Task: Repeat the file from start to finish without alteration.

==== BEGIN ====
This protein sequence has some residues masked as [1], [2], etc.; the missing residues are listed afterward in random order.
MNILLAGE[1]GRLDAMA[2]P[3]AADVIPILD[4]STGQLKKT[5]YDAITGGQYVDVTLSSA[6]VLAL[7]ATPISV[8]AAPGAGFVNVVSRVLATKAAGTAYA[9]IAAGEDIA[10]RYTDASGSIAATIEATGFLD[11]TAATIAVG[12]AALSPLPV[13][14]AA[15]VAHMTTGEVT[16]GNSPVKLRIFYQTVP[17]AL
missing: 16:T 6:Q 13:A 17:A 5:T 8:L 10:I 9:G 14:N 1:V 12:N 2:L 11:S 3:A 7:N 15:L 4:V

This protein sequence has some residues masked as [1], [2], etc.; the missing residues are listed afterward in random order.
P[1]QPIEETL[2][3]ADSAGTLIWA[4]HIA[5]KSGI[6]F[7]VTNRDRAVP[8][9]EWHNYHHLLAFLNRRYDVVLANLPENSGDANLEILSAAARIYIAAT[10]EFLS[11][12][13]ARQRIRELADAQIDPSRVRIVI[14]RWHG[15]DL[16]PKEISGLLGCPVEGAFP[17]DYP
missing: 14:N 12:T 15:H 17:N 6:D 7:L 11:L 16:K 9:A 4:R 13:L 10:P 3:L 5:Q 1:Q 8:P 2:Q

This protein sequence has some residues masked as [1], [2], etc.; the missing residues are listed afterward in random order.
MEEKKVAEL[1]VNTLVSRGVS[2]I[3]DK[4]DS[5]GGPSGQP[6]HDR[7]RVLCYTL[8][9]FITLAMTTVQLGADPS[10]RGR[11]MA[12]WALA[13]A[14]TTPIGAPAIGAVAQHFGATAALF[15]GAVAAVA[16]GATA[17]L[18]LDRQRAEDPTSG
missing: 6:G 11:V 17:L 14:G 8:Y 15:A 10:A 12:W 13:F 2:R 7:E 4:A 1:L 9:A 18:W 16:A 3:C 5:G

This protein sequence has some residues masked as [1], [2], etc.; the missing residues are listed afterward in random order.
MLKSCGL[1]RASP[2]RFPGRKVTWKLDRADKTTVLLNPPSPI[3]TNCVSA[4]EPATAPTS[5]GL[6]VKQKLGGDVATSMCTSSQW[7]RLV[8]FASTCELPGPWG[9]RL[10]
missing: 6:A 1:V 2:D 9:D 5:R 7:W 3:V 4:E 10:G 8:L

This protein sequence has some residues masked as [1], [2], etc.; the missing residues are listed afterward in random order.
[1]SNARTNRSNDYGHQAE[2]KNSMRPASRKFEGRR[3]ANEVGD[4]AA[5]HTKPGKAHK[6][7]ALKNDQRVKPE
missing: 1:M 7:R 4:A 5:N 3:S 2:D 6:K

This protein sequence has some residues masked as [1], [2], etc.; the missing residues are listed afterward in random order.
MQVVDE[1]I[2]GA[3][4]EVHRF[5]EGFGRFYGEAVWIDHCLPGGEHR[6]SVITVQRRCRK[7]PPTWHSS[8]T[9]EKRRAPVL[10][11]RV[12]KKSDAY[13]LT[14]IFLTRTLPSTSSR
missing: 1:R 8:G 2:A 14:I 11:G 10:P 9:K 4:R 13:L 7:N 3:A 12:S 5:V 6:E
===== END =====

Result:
This protein sequence has some residues masked as [1], [2], etc.; the missing residues are listed afterward in random order.
MNILLAGE[1]GRLDAMA[2]P[3]AADVIPILD[4]STGQLKKT[5]YDAITGGQYVDVTLSSA[6]VLAL[7]ATPISV[8]AAPGAGFVNVVSRVLATKAAGTAYA[9]IAAGEDIA[10]RYTDASGSIAATIEATGFLD[11]TAATIAVG[12]AALSPLPV[13][14]AA[15]VAHMTTGEVT[16]GNSPVKLRIFYQTVP[17]AL
missing: 16:T 6:Q 13:A 17:A 5:T 8:L 10:I 9:G 14:N 1:V 12:N 2:L 11:S 3:A 7:N 15:L 4:V

This protein sequence has some residues masked as [1], [2], etc.; the missing residues are listed afterward in random order.
P[1]QPIEETL[2][3]ADSAGTLIWA[4]HIA[5]KSGI[6]F[7]VTNRDRAVP[8][9]EWHNYHHLLAFLNRRYDVVLANLPENSGDANLEILSAAARIYIAAT[10]EFLS[11][12][13]ARQRIRELADAQIDPSRVRIVI[14]RWHG[15]DL[16]PKEISGLLGCPVEGAFP[17]DYP
missing: 14:N 12:T 15:H 17:N 6:D 7:L 11:L 16:K 9:A 4:R 13:L 10:P 3:L 5:Q 1:Q 8:P 2:Q

This protein sequence has some residues masked as [1], [2], etc.; the missing residues are listed afterward in random order.
MEEKKVAEL[1]VNTLVSRGVS[2]I[3]DK[4]DS[5]GGPSGQP[6]HDR[7]RVLCYTL[8][9]FITLAMTTVQLGADPS[10]RGR[11]MA[12]WALA[13]A[14]TTPIGAPAIGAVAQHFGATAALF[15]GAVAAVA[16]GATA[17]L[18]LDRQRAEDPTSG
missing: 6:G 11:V 17:L 14:G 8:Y 15:A 10:A 12:W 13:F 2:R 7:E 4:A 1:L 9:A 18:W 16:A 3:C 5:G

This protein sequence has some residues masked as [1], [2], etc.; the missing residues are listed afterward in random order.
MLKSCGL[1]RASP[2]RFPGRKVTWKLDRADKTTVLLNPPSPI[3]TNCVSA[4]EPATAPTS[5]GL[6]VKQKLGGDVATSMCTSSQW[7]RLV[8]FASTCELPGPWG[9]RL[10]
missing: 6:A 1:V 2:D 9:D 5:R 7:W 3:V 4:E 10:G 8:L

This protein sequence has some residues masked as [1], [2], etc.; the missing residues are listed afterward in random order.
[1]SNARTNRSNDYGHQAE[2]KNSMRPASRKFEGRR[3]ANEVGD[4]AA[5]HTKPGKAHK[6][7]ALKNDQRVKPE
missing: 1:M 7:R 4:A 5:N 3:S 2:D 6:K

This protein sequence has some residues masked as [1], [2], etc.; the missing residues are listed afterward in random order.
MQVVDE[1]I[2]GA[3][4]EVHRF[5]EGFGRFYGEAVWIDHCLPGGEHR[6]SVITVQRRCRK[7]PPTWHSS[8]T[9]EKRRAPVL[10][11]RV[12]KKSDAY[13]LT[14]IFLTRTLPSTSSR
missing: 1:R 8:G 2:A 14:I 11:G 10:P 9:K 4:R 13:L 7:N 3:A 12:S 5:V 6:E